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Jovial Recipes

Slow Rise, No-Knead Einkorn Bread

Many years back, there was a very popular article in the NY Times that explained how to make No-Knead bread. This recipe is based on that exact concept, meaning it has a long proofing time of 12-14 hours, utilizes less yeast than what is normally called for in a bread recipe and the loaf is baked in a ceramic or cast iron Dutch Oven stock pot in a very hot oven. Einkorn is always essentially No-Knead, meaning einkorn bread is best when the ingredients are just mixed together by hand and the kneading is kept to a minimum. The baking method at high temperatures in the sealed pot is conducive to good einkorn bread. This recipe can be made with either our flour or whole grain flour ground from our wheat berries and the proportions are the same.


  • 5 cups (6oog) of jovial einkorn flour or 3 cups (600g) of jovial wheat berries ground to flour
  • 1 3/4 cup of warm water
  • 1/4 tsp. dry active yeast
  • 1 tsp. sea salt


  • Mix flour, salt and yeast together in a large mixing bowl.
  • Add water and combine with your hands until all ingredients are mixed well. Your hands will be a sticky mess at this point, but that is normal with einkorn.
  • With a spatula, push down the sides of the dough and flatten the top.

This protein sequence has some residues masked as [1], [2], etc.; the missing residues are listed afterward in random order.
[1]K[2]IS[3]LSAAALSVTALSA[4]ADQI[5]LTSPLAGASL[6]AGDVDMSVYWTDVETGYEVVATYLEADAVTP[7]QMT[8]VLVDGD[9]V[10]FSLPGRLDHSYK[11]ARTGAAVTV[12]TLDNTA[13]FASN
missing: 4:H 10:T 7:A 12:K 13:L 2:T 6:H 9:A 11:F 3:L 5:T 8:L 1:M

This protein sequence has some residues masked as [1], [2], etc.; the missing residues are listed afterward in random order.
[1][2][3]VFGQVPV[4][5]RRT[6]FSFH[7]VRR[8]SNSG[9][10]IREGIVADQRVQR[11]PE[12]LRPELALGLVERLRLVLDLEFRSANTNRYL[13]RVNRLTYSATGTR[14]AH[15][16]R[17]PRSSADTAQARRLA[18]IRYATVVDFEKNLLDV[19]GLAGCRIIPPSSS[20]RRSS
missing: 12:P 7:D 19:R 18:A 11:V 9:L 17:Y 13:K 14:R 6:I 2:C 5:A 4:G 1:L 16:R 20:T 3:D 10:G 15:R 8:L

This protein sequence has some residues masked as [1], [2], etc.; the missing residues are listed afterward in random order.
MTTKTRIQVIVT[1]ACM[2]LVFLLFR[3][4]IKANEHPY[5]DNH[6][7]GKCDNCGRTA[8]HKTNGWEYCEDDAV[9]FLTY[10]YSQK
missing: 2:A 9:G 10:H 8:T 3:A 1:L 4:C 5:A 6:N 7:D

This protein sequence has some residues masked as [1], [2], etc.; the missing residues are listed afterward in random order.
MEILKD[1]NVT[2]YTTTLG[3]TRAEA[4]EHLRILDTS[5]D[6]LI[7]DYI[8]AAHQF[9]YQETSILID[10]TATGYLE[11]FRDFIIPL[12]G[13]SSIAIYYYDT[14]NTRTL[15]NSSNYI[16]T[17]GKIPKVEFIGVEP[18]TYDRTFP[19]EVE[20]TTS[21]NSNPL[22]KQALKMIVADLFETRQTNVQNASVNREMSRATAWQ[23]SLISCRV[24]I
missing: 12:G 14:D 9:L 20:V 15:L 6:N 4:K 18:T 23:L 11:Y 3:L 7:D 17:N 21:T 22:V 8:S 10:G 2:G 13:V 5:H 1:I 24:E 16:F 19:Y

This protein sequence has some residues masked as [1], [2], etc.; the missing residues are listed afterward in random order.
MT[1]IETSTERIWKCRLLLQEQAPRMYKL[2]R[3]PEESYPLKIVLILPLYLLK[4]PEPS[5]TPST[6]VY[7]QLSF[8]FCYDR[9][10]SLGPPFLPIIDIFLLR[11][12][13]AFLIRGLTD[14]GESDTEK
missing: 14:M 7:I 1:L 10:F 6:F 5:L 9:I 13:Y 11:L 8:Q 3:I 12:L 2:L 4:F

• Cover the bowl with plastic wrap and let rise in a dark place for 12-14 hours. Here is what the doughs should look like when ready to bake.

  • Remember, einkorn flour contains carotenoids that can oxidize if exposed to water and light for a long period of time. Just like a carrot peel can darken, einkorn dough will when exposed to light. Therefore, either store the bowl in a dark space or use a ceramic bowl and put a plate on top to protect the dough from light.
  • When the dough is ready, place a ceramic or cast iron dutch oven pot (at least 5 quarts) that is oven-safe and has a lid in the oven and heat for 30 minutes at 500°F then lower the temperature to 450°F.
  • Turn out the dough on a heavily floured work surface. Pat the dough flat, and using a dough scraper or your hands, fold each of the four sides toward the center, using added flour to make a rounded shape. This is not like forming a typical loaf since the dough is quite soft. Don’t worry yourself too much about the shape because the dough will have a quick rise in the oven and will correct itself, leaving you with a beautifully rustic bread.
  • Turn the dough right into the pot and baked cover for 30 minutes. Uncover and bake for 10-15 minutes more until the crust has darkened.